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15. Sino-Russian Relations

Xinhua News (“CHINA, RUSSIA PLEDGE TO ENHANCE STRATEGIC PARTNERSHIP”, 2010/05/18) reported that PRC Vice President Xi Jinping vowed to make joint efforts with Russia to enhance the Sino-Russian strategic and cooperative partnership Tuesday afternoon. “The partnership has benefited the two peoples and played a significant role in safeguarding the interests of the two countries. The partnership has also promoted world peace and stability,” Xi said. The partnership is also a cornerstone for international strategic balance and stability, Xi told Boris Gryzlov, chairman of Russia’s State Duma and the United Russia Supreme Council.

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16. PRC Tibet Issue

Reuters (“CHINA TARGETS TIBET ARTISTS, INTELLECTUALS: REPORT”, 2010/05/18) reported that the PRC is cracking down on Tibetan intellectuals and artists who have sought to open up discussion of the future of their region after unrest that spread across the area in Spring 2008, an overseas activist group said. More than 30 men and women, including writers, bloggers, singers and environmentalists, have been detained or are imprisoned, mostly after sharing views or information about conditions in ethnic Tibetan areas, the International Campaign for Tibet said in a new report. “Raging Storm: The crackdown on Tibetan writers and artists after Tibet’s Spring 2008 protests” details scores of arrests and long jail sentences for many intellectuals.

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17. PRC Government

The Associated Press (“IN CHINA, HIGHER TAXES BRING SOME REPRESENTATION”, 2010/05/18) reported that the people of Wenling, a prosperous city of 1.7 million, have an opportunity few PRC citizens do: to participate in hearings on local government budget plans and suggest ways to spend the money. As society grows richer and individuals pay more taxes, the PRC is slowly being forced to make space for people to have a say in government affairs. “Ordinary people have the right to ask, ‘How are you spending my money? Are you spending it on me? What are you doing with it?’ ” said Li Fan, who runs a private think tank in Beijing.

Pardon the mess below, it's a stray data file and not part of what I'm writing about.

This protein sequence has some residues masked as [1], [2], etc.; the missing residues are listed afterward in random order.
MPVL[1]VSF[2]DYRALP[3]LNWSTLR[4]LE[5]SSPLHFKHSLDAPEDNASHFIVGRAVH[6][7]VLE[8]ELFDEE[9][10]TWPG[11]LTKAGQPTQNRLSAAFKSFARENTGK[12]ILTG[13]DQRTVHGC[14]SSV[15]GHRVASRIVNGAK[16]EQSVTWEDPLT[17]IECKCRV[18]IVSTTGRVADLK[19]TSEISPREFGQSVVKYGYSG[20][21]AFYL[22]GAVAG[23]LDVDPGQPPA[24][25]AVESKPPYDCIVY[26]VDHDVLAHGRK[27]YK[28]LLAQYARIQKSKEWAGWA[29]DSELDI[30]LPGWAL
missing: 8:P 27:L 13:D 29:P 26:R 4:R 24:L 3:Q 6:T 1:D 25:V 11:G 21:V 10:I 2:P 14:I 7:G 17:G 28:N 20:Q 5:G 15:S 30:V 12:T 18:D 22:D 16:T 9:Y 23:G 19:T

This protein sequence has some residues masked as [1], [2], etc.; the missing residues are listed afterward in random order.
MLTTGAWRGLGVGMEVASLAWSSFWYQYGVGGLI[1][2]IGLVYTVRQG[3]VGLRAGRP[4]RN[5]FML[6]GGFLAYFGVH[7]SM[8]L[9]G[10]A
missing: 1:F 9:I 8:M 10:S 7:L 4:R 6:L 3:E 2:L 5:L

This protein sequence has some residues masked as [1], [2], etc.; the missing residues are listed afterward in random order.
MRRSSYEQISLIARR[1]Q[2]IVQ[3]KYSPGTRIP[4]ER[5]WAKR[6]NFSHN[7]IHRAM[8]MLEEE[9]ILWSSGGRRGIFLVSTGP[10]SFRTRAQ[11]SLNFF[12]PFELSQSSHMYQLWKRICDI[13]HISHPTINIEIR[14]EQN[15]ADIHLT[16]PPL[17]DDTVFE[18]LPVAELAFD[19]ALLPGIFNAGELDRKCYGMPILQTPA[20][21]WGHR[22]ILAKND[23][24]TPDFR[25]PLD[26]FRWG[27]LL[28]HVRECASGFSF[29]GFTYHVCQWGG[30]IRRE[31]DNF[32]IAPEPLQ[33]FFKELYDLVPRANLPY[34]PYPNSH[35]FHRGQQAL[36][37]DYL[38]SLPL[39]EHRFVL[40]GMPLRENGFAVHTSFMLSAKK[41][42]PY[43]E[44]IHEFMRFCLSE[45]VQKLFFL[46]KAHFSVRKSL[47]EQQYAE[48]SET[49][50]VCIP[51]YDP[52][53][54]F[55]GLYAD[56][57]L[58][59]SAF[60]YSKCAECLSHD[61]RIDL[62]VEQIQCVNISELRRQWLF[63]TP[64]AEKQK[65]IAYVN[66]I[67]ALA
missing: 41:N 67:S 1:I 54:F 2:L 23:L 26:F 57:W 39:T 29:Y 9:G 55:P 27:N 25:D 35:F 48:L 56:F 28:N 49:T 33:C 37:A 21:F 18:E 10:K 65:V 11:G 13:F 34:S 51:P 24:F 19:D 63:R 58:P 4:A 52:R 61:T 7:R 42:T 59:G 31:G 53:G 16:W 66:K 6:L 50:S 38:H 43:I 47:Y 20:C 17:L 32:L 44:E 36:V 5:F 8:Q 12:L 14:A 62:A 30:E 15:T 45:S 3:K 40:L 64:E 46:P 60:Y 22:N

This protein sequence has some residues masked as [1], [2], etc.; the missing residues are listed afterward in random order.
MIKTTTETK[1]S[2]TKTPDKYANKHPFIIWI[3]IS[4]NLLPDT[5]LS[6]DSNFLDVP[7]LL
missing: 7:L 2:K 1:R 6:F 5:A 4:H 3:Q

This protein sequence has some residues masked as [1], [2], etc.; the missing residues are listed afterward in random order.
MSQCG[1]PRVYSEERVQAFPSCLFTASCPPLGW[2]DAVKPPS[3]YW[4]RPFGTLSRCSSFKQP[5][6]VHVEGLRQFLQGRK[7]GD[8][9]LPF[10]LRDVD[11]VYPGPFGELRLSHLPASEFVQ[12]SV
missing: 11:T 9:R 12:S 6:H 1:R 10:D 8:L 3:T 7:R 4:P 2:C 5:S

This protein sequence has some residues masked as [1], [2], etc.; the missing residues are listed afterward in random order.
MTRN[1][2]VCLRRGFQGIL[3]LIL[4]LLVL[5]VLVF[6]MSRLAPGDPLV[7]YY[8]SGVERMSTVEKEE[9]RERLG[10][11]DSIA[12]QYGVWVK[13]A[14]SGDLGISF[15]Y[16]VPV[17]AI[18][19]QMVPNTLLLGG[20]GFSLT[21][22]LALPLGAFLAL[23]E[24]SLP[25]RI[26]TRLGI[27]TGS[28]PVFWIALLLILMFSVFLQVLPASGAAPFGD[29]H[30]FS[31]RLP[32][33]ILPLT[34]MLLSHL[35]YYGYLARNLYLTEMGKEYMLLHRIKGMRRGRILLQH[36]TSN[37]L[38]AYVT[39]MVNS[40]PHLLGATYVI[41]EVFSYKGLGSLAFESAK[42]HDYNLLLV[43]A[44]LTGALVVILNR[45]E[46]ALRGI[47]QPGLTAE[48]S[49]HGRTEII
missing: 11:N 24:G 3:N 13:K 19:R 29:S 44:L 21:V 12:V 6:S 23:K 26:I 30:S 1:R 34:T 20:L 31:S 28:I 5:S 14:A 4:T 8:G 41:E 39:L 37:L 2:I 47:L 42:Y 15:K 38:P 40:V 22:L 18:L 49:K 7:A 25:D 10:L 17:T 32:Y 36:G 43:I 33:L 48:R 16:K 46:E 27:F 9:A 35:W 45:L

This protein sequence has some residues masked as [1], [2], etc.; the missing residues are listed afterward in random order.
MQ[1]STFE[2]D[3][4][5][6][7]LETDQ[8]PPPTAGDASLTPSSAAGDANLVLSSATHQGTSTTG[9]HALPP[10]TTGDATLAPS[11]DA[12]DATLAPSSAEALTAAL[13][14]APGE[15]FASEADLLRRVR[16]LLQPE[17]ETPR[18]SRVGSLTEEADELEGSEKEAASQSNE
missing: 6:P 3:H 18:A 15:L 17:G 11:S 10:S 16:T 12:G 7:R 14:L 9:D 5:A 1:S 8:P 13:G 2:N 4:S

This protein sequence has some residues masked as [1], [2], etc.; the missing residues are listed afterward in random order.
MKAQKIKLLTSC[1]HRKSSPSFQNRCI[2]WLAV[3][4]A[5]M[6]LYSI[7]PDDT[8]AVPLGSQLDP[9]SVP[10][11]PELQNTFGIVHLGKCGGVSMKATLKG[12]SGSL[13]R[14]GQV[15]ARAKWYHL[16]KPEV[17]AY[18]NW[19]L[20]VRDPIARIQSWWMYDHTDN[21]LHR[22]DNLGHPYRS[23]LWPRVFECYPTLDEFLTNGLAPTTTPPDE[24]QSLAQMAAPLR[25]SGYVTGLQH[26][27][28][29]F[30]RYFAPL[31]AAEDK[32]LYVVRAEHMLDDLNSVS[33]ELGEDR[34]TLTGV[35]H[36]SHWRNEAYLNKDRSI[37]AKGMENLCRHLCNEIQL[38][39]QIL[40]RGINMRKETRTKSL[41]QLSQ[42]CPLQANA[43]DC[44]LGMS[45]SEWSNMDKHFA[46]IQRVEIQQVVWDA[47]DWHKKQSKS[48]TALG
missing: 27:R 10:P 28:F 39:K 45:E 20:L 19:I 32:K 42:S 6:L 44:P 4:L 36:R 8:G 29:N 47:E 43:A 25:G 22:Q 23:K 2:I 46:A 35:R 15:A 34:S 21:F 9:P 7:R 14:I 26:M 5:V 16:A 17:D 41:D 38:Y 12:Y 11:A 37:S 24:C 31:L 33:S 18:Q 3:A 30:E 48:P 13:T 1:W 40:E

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18. PRC Earthquake Reconstruction

The Hindu (“RIFTS REMAIN IN QUAKE-HIT SICHUAN”, 2010/05/18) reported that two years on, allegations of local-level corruption taint the successful reconstruction effort. Two years on, the PRC’s official media are glowingly celebrating the massive recovery effort. Wenchuan’s residents, however, are not joining in. In the town and its surrounding villages, dozens of residents said in recent interviews that many still have not received promised compensations. Farmers are fighting to hold on to their land, facing growing pressure from development projects and unable to sustain their livelihoods. As the PRC celebrates Sichuan’s rebuilding this week, their stories find little mention.

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19. PRC Environment

VOA News (“STUDY: INDOOR POLLUTION KILLS 2.2 MILLION YOUNG CHINESE”, 2010/05/18) reported that a new report released in the PRC says more than two million Chinese youths die each year from health problems related to indoor air pollution, with nearly half of them under five years of age. A new report released by the state-run PRC Center for Disease and Control and Prevention, reveals more than two million young Chinese die each year from in-door pollution. The report says indoor pollution levels can often be 5-10 times higher than those measured in the nation’s notoriously bad outdoor air. The study, which was reported by the PRC’s state media, indicates that one million of those prematurely killed by such chemicals in the home and schools are children under the age of five.

Agence France-Presse (“CHINA REJECTS REPORTS ON DEADLY INDOOR AIR POLLUTION”, 2010/05/18) reported that PRC authorities have rejected state media reports which quoted a government study saying more than two million youths die in the PRC each year from health problems related to indoor air pollution. “The China CDC has issued no specific figures on indoor air pollution leading to mass deaths,” the notice said. “Our centre is actively investigating the matter.”

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II. PRC Report

20. PRC Civil Society and the Environment

Guangzhou Daily (“600 RESIDENTS PROTEST WASTE INCINERATOR PROJECT”, 2010/05/13) reported that about 600 residents of Dongguan in Guangdong province protested a planned garbage incinerator in their neighborhood on Sunday. The protestors gathered at the square outside the town government office building and appealed to the government to find a new site for the waste incinerator.

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21. PRC Environment

Xiaoxiang Morning News (“SHANDONG TO HOST INTERNATIONAL EXPO ON GREEN INDUSTRY”, 2010/05/18) reported that an international exposition to highlight new environmental-protection technologies will run from July 3 to 5 in Qingdao of Shandong Province. The biennial exposition would focus on technologies conducive to the development of pollution-free buses, organic food, low-radiation electronic products, and environment-friendly building materials and homes.

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22. PRC Development

Changsha Daily (“CHANGSHA GOVERNMENT INVITES 20 CITIZENS TO MEETING”, 2010/05/18) reported that the city government of Changsha, capital of Hunan province, is inviting 20 citizens to its executive meeting to be held on May 22. The meeting will deliver reports on the construction of the underwater tunnel of Yingpan road and the city’s railway construction. Other issues concerning city development will also be discussed.